Still, we recognize that many organizations may be caught flat-footed, or at least triggered by these announcements to plan their future for web GIS more seriously.
At VertiGIS, we recognize this transition and we’re very comfortable with this kind of technology change. Over the past 15 years alone, we’ve helped Esri’s users that deploy web GIS apps move from ArcIMS, to ArcGIS Server with Web ADF, to Flex and Silverlight Viewers, and to Web AppBuilder. You could say we’re experts at navigating web GIS modernization.
In over 20 years of helping organizations build amazing web GIS applications, we’ve learned what it takes to make your apps resilient to technology change. Here are some of the key tenets to a future-proof web GIS strategy:
Avoid custom code. Whether you develop yourself or hire a consultant, customizing your apps with programming locks your apps in to a specific language and architecture. It’s expensive up-front, it’s expensive to maintain, and it’s especially expensive to re-write or re-platform. Instead, configure your apps with a flexible, configuration approach that is technology agnostic.
Have a strategy for managing multiple apps. Esri customers who embark on a web strategy will very commonly build more than one app. It might start with one, but it always grows to several (if not dozens). If mishandled, each new app increases the maintenance burden and costs, and further prevents your ability to advance to more modern technology. Make sure you have a common framework for sharing configuration, business logic, and deployment patterns for managing several apps at once so you’re not having to maintain (or upgrade) each individual app separately.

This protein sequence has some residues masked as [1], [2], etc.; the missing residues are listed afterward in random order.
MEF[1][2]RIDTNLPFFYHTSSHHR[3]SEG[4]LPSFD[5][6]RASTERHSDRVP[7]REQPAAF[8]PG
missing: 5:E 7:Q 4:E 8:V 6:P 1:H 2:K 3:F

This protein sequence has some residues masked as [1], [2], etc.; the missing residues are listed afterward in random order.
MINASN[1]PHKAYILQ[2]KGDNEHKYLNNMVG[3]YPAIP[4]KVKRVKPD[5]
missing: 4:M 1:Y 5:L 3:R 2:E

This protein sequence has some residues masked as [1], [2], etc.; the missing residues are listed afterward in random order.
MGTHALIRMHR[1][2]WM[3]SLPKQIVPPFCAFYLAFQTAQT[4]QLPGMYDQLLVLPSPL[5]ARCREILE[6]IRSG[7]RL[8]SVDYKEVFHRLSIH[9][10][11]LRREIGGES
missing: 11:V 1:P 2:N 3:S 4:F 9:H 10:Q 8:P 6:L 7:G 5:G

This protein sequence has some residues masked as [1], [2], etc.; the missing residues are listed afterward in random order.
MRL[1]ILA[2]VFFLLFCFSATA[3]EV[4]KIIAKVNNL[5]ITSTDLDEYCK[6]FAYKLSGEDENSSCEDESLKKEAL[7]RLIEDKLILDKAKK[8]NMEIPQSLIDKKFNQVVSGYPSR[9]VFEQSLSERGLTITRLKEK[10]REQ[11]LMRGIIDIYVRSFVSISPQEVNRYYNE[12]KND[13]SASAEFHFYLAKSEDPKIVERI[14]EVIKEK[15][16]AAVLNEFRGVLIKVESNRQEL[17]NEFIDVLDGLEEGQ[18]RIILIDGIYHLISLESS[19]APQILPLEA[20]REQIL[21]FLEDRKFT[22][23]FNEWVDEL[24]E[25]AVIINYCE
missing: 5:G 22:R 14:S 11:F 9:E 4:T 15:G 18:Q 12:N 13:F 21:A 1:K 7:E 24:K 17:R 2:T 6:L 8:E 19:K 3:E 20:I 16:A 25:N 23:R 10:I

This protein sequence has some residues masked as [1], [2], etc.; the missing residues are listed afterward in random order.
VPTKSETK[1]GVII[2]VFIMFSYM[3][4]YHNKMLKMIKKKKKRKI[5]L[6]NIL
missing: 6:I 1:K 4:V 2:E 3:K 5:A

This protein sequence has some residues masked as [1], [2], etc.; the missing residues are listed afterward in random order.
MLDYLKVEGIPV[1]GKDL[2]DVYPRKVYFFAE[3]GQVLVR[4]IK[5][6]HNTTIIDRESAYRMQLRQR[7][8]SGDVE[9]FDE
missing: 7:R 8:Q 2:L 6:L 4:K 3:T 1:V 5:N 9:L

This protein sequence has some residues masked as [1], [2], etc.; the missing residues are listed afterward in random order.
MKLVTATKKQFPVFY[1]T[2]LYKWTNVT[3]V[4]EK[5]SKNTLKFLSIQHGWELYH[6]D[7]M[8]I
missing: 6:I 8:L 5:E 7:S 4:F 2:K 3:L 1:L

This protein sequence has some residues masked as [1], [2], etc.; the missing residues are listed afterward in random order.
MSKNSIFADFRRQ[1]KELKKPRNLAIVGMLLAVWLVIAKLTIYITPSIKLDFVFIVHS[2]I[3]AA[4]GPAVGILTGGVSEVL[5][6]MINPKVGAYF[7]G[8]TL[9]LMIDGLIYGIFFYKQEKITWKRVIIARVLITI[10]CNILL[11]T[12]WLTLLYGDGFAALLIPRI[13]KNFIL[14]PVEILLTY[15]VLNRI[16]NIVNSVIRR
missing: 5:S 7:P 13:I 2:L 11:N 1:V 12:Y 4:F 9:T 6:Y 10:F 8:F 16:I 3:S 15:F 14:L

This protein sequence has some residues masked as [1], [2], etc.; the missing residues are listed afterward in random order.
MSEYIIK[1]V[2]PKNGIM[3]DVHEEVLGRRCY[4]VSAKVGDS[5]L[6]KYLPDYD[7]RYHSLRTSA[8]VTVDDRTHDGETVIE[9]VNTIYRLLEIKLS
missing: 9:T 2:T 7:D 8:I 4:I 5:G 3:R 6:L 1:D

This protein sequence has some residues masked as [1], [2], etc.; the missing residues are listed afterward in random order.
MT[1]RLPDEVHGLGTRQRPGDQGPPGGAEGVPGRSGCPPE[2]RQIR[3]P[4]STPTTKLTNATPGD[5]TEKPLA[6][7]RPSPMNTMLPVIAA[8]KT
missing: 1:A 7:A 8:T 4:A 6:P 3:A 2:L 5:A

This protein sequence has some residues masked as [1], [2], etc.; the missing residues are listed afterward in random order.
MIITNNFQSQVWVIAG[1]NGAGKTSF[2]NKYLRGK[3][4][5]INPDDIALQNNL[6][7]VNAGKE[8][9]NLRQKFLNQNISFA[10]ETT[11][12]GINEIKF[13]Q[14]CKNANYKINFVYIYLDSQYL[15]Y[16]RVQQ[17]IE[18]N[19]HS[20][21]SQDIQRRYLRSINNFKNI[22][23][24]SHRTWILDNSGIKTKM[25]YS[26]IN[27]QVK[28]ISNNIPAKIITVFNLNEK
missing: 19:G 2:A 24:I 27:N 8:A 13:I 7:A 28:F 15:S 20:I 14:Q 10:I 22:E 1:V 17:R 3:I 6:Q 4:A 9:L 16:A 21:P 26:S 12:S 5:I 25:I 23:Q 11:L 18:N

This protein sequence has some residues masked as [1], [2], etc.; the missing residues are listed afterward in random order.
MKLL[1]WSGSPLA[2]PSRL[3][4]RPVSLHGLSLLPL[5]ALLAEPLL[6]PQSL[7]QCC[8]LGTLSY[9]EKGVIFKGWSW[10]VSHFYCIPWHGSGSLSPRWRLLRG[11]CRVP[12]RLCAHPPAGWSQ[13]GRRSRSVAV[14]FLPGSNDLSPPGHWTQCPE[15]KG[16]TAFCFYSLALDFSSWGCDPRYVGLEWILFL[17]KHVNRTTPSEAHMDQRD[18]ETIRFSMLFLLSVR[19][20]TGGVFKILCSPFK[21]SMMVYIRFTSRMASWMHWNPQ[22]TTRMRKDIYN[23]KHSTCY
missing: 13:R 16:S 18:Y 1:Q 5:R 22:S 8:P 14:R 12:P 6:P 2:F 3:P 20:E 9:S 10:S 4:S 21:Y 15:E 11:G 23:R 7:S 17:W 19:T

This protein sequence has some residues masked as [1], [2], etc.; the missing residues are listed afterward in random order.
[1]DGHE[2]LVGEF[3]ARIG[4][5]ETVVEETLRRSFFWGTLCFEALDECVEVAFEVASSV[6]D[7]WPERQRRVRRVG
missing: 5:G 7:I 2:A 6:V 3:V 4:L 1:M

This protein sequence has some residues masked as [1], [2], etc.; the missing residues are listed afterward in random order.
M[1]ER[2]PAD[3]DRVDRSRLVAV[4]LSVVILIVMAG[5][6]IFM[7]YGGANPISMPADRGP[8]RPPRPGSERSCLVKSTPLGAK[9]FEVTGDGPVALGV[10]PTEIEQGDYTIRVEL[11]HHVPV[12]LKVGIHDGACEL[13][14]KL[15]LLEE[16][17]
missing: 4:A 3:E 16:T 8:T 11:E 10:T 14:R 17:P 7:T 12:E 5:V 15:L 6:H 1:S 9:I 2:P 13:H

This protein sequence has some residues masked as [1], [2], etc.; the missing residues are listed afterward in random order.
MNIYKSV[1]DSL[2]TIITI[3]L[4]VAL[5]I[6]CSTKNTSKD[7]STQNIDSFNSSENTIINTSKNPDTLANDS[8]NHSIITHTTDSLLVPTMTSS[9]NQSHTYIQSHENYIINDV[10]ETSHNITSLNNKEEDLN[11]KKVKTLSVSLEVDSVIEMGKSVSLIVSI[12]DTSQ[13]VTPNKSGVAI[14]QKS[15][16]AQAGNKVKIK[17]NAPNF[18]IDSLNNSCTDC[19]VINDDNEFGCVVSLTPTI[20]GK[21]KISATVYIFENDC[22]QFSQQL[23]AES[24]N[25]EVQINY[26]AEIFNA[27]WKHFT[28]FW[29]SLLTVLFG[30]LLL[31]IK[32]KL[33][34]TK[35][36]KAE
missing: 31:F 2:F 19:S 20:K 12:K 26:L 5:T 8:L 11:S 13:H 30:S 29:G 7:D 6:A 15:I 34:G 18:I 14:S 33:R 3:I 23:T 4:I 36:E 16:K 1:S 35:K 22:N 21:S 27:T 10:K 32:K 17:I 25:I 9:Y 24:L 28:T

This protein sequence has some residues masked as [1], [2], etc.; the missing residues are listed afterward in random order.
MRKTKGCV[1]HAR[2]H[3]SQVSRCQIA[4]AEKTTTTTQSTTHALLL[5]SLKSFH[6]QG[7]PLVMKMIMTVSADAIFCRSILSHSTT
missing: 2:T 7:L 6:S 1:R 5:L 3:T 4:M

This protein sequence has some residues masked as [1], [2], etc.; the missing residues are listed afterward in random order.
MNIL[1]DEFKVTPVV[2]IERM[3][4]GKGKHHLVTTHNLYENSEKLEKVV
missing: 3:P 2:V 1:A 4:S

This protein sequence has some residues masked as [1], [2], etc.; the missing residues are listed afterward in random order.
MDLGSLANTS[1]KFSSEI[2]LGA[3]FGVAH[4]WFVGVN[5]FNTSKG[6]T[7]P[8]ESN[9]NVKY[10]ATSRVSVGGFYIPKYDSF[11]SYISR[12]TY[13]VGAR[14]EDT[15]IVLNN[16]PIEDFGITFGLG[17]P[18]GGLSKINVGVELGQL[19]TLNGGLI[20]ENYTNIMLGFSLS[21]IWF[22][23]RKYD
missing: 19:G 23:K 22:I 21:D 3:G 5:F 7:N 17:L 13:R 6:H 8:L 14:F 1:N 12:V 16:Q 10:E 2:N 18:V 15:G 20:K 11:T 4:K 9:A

Adopt new technology right away, and incrementally. It reminds me of the old saying, “How do you eat an elephant? One bite a time, of course”. Organizations can make the mistake of believing they have to wait for emerging technologies to mature or approach feature parity before they migrate their “workhorse” applications over. Our experience shows that its much more productive to start using emerging technology as soon as its released (or even in pre-release) for lighter weight apps or new requirements. These apps can continue to run alongside your existing “workhorse” apps and iteratively improve over time, until they do approach feature parity. Then, when the new technology has matured, you’ve already developed a wealth of experience using it and exposing it to your organization, and you’ll better understand the differences between the old and new paradigms.